130 megapixels in a few seconds

One of the advantages of using a 36mp camera (D800E), is that you can easily produce an ultra high resolution image with image stitching. And that can be done in a matter of seconds.

20130602-113931.jpg
(Nikon D800E, Nikon 24-70mm f/2.8, 130 megapixels image)

This is the product of 9 different photos taken handheld and stitched using the Autopano Pro software. I usually use a tripod for this job but it was a windy day and the movement of leaves could cause a blur when stitched. So, when the wind stopped for just a few seconds, I managed to shoot the 9 frames.

I included more frames than I actually needed for my subject, in order to be able to crop if needed until I reach the final image I had in mind. All settings of course are set to manual (focus,aperture,shutter speed,white balance). I am very happy with the Autopano Pro, its an excellent tool for this kind of work.

I could shoot the same scenery with my 4×5 large format camera, but it would have taken more time. The light was not enough for a good shutter speed and the wind would cause a blurry photo due t the leaves movement. With the D800E I changed ISO to 400 so I could get a good shutter speed.

20130602-114858.jpg

This is a zoom crop of the image. I could easily zoom even more and still see crisp details. That translates to a very large print with stunning image details.

With my 4×5 camera, I could have probably used movements to alter perspective of the trees and maybe get a better look, but what it mattered at the moment was to get sharp foliage (since the scene was full of them). And of course it would get a drum scan to get close to the resolution of the stitched image.

Now, I am not bashing my film equipment, but as I have explained at my previous post, a shot like this would have been ruined if had not used the D800E. So, its actually a simple statement using the proper tool for the proper subject.

I am often asked why do I need to shoot in these large resolutions. Why I use 4×5 or create ultra megapixels photos. The answer is very simple and can be immediately seen when looking at a 2 meters wide printed photo (that’s 80 inches wide). Sure, I can interpolate an image and get good results, but having the real megapixels is the way to go. And I print very often at these sizes, so why not having all the resolution you can use ?

Next week I am visiting a few locations in which I have spotted a couple of good locations for shooting a stitched photo. I will probably post the results by Wednesday.

(c)2013 Konstantinos Besios. All Rights Reserved.

This entry was posted in Cameras and tagged , , , . Bookmark the permalink.

4 Responses to 130 megapixels in a few seconds

  1. Frank says:

    Hi,
    I like to ask a question. If you print 2m wide, and it looks good, what print resolution do you use?
    I don’t think that a 130mb image size is enough (I think you mean 130 megabyte image size, not 130 megapixels?)… The native print resolution of my A3+ Epson printer is 360dpi, and printing at that resolution is very good. An image of 80inch wide on 360 dpi is 1,74 gigabyte, so you need a lot more image size then 130 megabyte. Now, this 360 dpi print resolution is maybe not necessary, 240dpi print res looks also still good, but then the image size still has to be 791mb, still a lot more than your stitched pano of 130mb. 80 inches at 97 dpi is more or less 130 mb image size. But printing at 97 dpi does not cope, looks unsharp and bad. So maybe you are using software to upress your photo from 130mb to get more dpi?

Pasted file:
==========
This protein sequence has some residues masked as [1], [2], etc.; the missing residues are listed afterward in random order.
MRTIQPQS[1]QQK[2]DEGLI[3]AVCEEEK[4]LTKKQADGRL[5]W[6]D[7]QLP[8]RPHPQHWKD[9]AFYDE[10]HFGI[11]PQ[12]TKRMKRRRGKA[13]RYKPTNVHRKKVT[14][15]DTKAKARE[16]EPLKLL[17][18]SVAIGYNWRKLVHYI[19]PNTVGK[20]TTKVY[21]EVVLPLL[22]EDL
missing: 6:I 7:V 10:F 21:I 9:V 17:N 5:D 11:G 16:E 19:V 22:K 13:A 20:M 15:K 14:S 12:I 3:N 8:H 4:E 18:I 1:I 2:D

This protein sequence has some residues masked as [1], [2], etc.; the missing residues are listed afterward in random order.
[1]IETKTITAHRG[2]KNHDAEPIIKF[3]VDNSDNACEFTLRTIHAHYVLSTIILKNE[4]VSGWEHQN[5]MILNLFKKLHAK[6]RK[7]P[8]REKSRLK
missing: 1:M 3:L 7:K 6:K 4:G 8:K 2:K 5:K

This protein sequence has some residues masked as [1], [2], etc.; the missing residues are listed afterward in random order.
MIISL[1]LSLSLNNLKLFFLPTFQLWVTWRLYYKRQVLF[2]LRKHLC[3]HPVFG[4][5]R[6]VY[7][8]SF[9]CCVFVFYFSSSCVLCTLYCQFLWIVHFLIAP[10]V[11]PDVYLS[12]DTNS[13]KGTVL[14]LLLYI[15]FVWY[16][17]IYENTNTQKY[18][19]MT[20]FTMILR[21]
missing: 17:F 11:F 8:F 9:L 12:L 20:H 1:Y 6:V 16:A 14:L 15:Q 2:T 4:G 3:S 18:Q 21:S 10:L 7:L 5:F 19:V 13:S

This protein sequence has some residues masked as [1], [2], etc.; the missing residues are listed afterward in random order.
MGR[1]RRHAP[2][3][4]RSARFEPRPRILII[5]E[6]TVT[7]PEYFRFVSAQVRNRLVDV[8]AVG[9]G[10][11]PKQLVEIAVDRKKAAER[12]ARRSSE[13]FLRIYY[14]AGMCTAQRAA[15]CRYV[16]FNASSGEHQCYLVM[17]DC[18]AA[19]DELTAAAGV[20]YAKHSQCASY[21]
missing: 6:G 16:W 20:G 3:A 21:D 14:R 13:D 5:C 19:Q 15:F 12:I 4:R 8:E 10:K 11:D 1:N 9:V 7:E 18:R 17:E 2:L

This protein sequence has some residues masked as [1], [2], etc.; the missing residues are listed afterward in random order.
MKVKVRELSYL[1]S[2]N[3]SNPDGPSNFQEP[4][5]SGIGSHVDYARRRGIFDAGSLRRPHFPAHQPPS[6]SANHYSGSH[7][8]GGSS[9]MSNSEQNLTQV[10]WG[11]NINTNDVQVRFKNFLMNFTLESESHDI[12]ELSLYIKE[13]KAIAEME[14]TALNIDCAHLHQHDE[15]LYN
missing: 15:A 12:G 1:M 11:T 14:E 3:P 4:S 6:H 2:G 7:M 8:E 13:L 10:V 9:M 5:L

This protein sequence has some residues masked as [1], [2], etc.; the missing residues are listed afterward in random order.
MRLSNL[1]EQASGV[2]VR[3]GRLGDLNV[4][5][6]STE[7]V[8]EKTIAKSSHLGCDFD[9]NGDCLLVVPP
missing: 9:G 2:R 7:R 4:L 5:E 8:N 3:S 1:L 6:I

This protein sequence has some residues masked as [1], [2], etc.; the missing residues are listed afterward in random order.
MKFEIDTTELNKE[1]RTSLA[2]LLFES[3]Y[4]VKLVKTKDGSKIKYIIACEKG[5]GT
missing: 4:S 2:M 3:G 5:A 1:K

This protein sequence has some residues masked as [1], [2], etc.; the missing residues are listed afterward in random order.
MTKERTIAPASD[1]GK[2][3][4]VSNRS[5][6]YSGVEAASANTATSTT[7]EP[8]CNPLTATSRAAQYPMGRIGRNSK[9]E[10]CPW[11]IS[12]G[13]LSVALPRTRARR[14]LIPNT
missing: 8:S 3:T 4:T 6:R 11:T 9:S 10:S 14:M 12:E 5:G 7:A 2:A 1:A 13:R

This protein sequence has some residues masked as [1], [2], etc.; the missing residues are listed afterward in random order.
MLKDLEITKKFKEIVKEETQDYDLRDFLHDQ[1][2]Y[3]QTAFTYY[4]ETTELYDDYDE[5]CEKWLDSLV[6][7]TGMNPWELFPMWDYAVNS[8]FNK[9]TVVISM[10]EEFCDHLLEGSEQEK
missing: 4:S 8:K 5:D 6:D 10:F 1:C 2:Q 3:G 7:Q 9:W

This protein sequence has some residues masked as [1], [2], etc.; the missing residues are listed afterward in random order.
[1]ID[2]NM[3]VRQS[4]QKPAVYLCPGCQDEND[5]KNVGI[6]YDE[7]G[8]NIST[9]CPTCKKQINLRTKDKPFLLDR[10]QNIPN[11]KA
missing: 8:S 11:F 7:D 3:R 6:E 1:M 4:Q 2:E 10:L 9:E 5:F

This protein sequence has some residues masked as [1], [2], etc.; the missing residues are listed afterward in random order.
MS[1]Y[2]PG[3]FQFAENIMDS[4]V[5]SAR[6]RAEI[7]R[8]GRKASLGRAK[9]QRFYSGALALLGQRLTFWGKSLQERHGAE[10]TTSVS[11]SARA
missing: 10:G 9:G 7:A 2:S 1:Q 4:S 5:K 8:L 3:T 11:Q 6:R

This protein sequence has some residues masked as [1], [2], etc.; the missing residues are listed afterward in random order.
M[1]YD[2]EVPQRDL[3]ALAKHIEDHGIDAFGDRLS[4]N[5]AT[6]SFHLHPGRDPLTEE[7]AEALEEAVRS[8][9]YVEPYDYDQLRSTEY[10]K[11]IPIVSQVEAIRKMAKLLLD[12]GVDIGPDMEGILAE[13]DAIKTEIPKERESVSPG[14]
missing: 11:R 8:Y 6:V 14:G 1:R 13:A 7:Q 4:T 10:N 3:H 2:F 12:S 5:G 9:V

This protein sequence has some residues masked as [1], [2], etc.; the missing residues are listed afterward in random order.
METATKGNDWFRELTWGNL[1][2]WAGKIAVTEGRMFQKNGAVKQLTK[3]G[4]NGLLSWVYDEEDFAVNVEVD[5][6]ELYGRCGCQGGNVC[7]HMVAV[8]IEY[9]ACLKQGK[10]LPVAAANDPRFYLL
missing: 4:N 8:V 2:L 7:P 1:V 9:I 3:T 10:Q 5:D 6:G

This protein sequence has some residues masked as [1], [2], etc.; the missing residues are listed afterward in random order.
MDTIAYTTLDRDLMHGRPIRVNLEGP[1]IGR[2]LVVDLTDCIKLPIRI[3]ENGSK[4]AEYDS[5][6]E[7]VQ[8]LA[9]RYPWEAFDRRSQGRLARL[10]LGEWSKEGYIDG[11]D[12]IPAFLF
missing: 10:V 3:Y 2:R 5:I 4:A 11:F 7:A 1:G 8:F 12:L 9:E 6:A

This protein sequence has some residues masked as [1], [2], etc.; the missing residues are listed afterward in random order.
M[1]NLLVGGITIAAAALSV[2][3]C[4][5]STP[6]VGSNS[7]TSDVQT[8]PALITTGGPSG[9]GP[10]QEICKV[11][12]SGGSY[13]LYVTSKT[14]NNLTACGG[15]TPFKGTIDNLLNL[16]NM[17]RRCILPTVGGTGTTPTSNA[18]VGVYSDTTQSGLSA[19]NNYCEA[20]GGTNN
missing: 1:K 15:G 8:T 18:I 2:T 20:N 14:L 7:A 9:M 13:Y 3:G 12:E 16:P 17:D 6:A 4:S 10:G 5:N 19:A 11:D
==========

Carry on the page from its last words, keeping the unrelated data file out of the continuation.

I’m sorry to be so in the numbers, I apologise, but I’m planning to print large in the future, and I wonder how large the files must be to look good. I certainly don’t think 130 megabyte image size is enough. At how much dpi do you print, if I may ask?

    • kbesios says:

      Hi Frank

      The image is 130 megapixels, not megabytes (its a 13900×9452 pixel s file, so its actually a 132 megapixels image). The size of the TIFF file is 280MB.
      Now, in theory you need a 396 megapixels file to print at 80×55 inches at 300dpi, which means that my specific image should be printed at 180dpi to reach that size.
      By exporting from Lightroom to 80×55 inches, I am obviously interpolation to some degree, but a file of 130 megapixels shot with the D800E at ISO 100 using a good lens has plenty of information to reach that size. Digital files can be interpolated and still look very good (with an addition of careful sharpening). One more thing, a print that large is not something you will look at from a very close distance, its not like viewing a 100% zoom crop on the monitor. You have to stand to a certain distance to appreciate the print, so you don’t really need to have a 1GB large, 400 megapixels image to make a print that large.
      I have printed 120×40 wide panoramic photos with 200 megapixels files (in theory I would need 430 megapixels) and the details are stunning even when you get close to the print. So, the bigger resolution you have, the better, but you don’t need to reach the theoretical numbers to get a good print.
      At these sizes, the quality of the camera sensor, lens, flawless shooting technique and good post processing are crucial, since they the most important factors that will determine the quality of the final print.

  2. Frank says:

    Ok, thank you. So you use also interpolation, I was a little confused. Thanks for the explanation, it is clear now.

    • kbesios says:

      At these sizes in only natural that you will interpolate. Of course there is a difference interpolating from 24 megapixels and 130 megapixels !!

Leave a Reply

Your email address will not be published. Required fields are marked *